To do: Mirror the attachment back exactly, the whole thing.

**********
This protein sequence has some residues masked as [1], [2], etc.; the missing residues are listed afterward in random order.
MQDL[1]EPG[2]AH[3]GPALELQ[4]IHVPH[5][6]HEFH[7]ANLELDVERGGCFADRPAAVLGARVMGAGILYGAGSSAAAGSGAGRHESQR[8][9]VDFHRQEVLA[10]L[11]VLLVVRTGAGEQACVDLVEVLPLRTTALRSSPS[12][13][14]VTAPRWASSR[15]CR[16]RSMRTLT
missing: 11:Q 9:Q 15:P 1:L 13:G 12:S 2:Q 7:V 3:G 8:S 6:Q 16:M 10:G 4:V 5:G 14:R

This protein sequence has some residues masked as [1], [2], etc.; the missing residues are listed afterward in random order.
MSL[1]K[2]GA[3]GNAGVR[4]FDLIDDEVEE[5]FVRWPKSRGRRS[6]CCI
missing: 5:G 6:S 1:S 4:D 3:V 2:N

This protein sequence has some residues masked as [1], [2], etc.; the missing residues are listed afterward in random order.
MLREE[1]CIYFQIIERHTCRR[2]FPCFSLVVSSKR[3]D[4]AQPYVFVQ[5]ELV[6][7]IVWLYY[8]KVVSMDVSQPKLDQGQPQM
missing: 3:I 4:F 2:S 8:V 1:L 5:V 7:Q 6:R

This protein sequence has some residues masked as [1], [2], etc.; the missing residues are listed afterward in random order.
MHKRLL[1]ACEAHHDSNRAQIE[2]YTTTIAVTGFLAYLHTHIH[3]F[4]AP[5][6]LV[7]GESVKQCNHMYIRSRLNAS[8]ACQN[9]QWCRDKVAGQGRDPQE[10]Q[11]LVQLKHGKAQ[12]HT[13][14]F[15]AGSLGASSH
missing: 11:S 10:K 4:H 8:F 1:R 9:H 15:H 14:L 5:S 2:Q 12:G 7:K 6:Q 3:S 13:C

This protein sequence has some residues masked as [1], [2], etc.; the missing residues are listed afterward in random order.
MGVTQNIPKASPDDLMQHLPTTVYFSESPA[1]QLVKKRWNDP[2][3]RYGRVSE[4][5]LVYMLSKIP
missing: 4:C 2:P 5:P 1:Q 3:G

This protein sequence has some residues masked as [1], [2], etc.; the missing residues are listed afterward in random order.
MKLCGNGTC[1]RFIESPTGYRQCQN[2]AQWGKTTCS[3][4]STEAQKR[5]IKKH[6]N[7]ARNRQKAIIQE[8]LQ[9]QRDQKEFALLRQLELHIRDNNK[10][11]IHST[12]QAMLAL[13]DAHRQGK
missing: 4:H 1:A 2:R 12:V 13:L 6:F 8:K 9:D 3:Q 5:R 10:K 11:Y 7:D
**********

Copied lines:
This protein sequence has some residues masked as [1], [2], etc.; the missing residues are listed afterward in random order.
MQDL[1]EPG[2]AH[3]GPALELQ[4]IHVPH[5][6]HEFH[7]ANLELDVERGGCFADRPAAVLGARVMGAGILYGAGSSAAAGSGAGRHESQR[8][9]VDFHRQEVLA[10]L[11]VLLVVRTGAGEQACVDLVEVLPLRTTALRSSPS[12][13][14]VTAPRWASSR[15]CR[16]RSMRTLT
missing: 11:Q 9:Q 15:P 1:L 13:G 12:S 2:Q 7:V 3:G 8:S 6:Q 16:M 10:G 4:V 5:G 14:R

This protein sequence has some residues masked as [1], [2], etc.; the missing residues are listed afterward in random order.
MSL[1]K[2]GA[3]GNAGVR[4]FDLIDDEVEE[5]FVRWPKSRGRRS[6]CCI
missing: 5:G 6:S 1:S 4:D 3:V 2:N

This protein sequence has some residues masked as [1], [2], etc.; the missing residues are listed afterward in random order.
MLREE[1]CIYFQIIERHTCRR[2]FPCFSLVVSSKR[3]D[4]AQPYVFVQ[5]ELV[6][7]IVWLYY[8]KVVSMDVSQPKLDQGQPQM
missing: 3:I 4:F 2:S 8:V 1:L 5:V 7:Q 6:R

This protein sequence has some residues masked as [1], [2], etc.; the missing residues are listed afterward in random order.
MHKRLL[1]ACEAHHDSNRAQIE[2]YTTTIAVTGFLAYLHTHIH[3]F[4]AP[5][6]LV[7]GESVKQCNHMYIRSRLNAS[8]ACQN[9]QWCRDKVAGQGRDPQE[10]Q[11]LVQLKHGKAQ[12]HT[13][14]F[15]AGSLGASSH
missing: 11:S 10:K 4:H 8:F 1:R 9:H 15:H 14:L 5:S 2:Q 12:G 7:K 6:Q 3:S 13:C

This protein sequence has some residues masked as [1], [2], etc.; the missing residues are listed afterward in random order.
MGVTQNIPKASPDDLMQHLPTTVYFSESPA[1]QLVKKRWNDP[2][3]RYGRVSE[4][5]LVYMLSKIP
missing: 4:C 2:P 5:P 1:Q 3:G

This protein sequence has some residues masked as [1], [2], etc.; the missing residues are listed afterward in random order.
MKLCGNGTC[1]RFIESPTGYRQCQN[2]AQWGKTTCS[3][4]STEAQKR[5]IKKH[6]N[7]ARNRQKAIIQE[8]LQ[9]QRDQKEFALLRQLELHIRDNNK[10][11]IHST[12]QAMLAL[13]DAHRQGK
missing: 4:H 1:A 2:R 12:V 13:L 6:F 8:K 9:D 3:Q 5:R 10:K 11:Y 7:D